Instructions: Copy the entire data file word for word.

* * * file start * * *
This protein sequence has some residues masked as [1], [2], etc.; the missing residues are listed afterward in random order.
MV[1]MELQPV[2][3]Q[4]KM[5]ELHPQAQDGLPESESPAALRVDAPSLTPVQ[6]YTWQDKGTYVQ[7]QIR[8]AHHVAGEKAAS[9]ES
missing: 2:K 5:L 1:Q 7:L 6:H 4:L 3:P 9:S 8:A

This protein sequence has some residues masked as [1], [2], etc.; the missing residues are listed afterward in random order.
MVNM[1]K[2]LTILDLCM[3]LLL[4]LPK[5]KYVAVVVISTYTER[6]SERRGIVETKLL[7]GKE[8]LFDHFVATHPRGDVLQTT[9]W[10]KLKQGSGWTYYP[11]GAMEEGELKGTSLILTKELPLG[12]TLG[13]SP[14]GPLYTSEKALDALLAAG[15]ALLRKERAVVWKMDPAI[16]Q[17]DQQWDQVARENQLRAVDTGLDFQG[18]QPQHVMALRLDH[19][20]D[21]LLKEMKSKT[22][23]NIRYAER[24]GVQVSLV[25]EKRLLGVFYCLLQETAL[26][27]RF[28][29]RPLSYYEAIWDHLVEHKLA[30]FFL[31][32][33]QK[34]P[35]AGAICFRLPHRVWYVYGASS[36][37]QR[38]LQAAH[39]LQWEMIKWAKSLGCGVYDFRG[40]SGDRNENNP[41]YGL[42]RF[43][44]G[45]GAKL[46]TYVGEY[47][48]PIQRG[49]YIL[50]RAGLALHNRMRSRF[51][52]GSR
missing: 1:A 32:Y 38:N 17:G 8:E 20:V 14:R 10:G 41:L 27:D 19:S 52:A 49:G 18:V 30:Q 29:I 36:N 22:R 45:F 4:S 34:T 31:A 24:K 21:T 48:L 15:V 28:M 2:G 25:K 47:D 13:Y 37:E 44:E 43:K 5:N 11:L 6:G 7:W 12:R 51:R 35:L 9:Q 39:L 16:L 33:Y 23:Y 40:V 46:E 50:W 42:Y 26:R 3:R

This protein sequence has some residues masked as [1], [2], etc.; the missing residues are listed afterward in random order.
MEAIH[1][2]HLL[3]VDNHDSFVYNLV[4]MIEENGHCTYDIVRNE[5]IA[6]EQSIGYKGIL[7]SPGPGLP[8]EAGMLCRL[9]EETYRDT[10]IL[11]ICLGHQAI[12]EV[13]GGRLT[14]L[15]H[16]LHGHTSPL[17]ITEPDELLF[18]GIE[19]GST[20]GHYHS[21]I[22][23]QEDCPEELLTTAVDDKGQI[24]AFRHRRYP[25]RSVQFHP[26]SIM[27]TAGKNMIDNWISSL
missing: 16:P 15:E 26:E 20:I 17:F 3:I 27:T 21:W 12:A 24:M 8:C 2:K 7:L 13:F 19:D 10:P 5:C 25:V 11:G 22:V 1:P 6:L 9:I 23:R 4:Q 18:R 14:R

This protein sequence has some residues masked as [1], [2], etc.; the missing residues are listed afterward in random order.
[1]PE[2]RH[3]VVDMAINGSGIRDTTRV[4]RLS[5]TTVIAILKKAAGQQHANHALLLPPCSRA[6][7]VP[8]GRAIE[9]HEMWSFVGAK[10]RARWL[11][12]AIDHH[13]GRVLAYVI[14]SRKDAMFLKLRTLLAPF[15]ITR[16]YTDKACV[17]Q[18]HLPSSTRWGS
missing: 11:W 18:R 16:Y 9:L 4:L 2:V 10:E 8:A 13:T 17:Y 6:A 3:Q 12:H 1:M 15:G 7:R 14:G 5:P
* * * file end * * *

This protein sequence has some residues masked as [1], [2], etc.; the missing residues are listed afterward in random order.
MV[1]MELQPV[2][3]Q[4]KM[5]ELHPQAQDGLPESESPAALRVDAPSLTPVQ[6]YTWQDKGTYVQ[7]QIR[8]AHHVAGEKAAS[9]ES
missing: 2:K 5:L 1:Q 7:L 6:H 4:L 3:P 9:S 8:A

This protein sequence has some residues masked as [1], [2], etc.; the missing residues are listed afterward in random order.
MVNM[1]K[2]LTILDLCM[3]LLL[4]LPK[5]KYVAVVVISTYTER[6]SERRGIVETKLL[7]GKE[8]LFDHFVATHPRGDVLQTT[9]W[10]KLKQGSGWTYYP[11]GAMEEGELKGTSLILTKELPLG[12]TLG[13]SP[14]GPLYTSEKALDALLAAG[15]ALLRKERAVVWKMDPAI[16]Q[17]DQQWDQVARENQLRAVDTGLDFQG[18]QPQHVMALRLDH[19][20]D[21]LLKEMKSKT[22][23]NIRYAER[24]GVQVSLV[25]EKRLLGVFYCLLQETAL[26][27]RF[28][29]RPLSYYEAIWDHLVEHKLA[30]FFL[31][32][33]QK[34]P[35]AGAICFRLPHRVWYVYGASS[36][37]QR[38]LQAAH[39]LQWEMIKWAKSLGCGVYDFRG[40]SGDRNENNP[41]YGL[42]RF[43][44]G[45]GAKL[46]TYVGEY[47][48]PIQRG[49]YIL[50]RAGLALHNRMRSRF[51][52]GSR
missing: 1:A 32:Y 38:N 17:G 8:E 20:V 14:R 10:G 41:L 27:D 19:S 52:A 49:G 18:V 30:Q 29:I 36:N 22:R 45:F 4:S 34:T 31:A 24:K 21:T 48:L 15:V 28:M 2:G 25:K 47:D 13:Y 37:E 44:E 43:K 5:N 11:L 6:G 7:W 12:R 51:R 35:L 9:Q 39:L 16:L 33:Y 23:Y 40:V 46:E 50:W 42:Y 26:R 3:R

This protein sequence has some residues masked as [1], [2], etc.; the missing residues are listed afterward in random order.
MEAIH[1][2]HLL[3]VDNHDSFVYNLV[4]MIEENGHCTYDIVRNE[5]IA[6]EQSIGYKGIL[7]SPGPGLP[8]EAGMLCRL[9]EETYRDT[10]IL[11]ICLGHQAI[12]EV[13]GGRLT[14]L[15]H[16]LHGHTSPL[17]ITEPDELLF[18]GIE[19]GST[20]GHYHS[21]I[22][23]QEDCPEELLTTAVDDKGQI[24]AFRHRRYP[25]RSVQFHP[26]SIM[27]TAGKNMIDNWISSL
missing: 16:P 15:E 26:E 20:I 17:F 3:I 27:T 21:W 12:A 24:M 8:C 2:K 7:L 13:F 19:D 10:P 5:C 25:V 11:G 22:V 1:P 6:L 9:I 23:R 4:Q 18:R 14:R

This protein sequence has some residues masked as [1], [2], etc.; the missing residues are listed afterward in random order.
[1]PE[2]RH[3]VVDMAINGSGIRDTTRV[4]RLS[5]TTVIAILKKAAGQQHANHALLLPPCSRA[6][7]VP[8]GRAIE[9]HEMWSFVGAK[10]RARWL[11][12]AIDHH[13]GRVLAYVI[14]SRKDAMFLKLRTLLAPF[15]ITR[16]YTDKACV[17]Q[18]HLPSSTRWGS
missing: 11:W 18:R 16:Y 9:L 4:L 2:V 10:E 8:A 13:T 17:Y 6:A 3:Q 12:H 1:M 15:G 7:R 14:G 5:P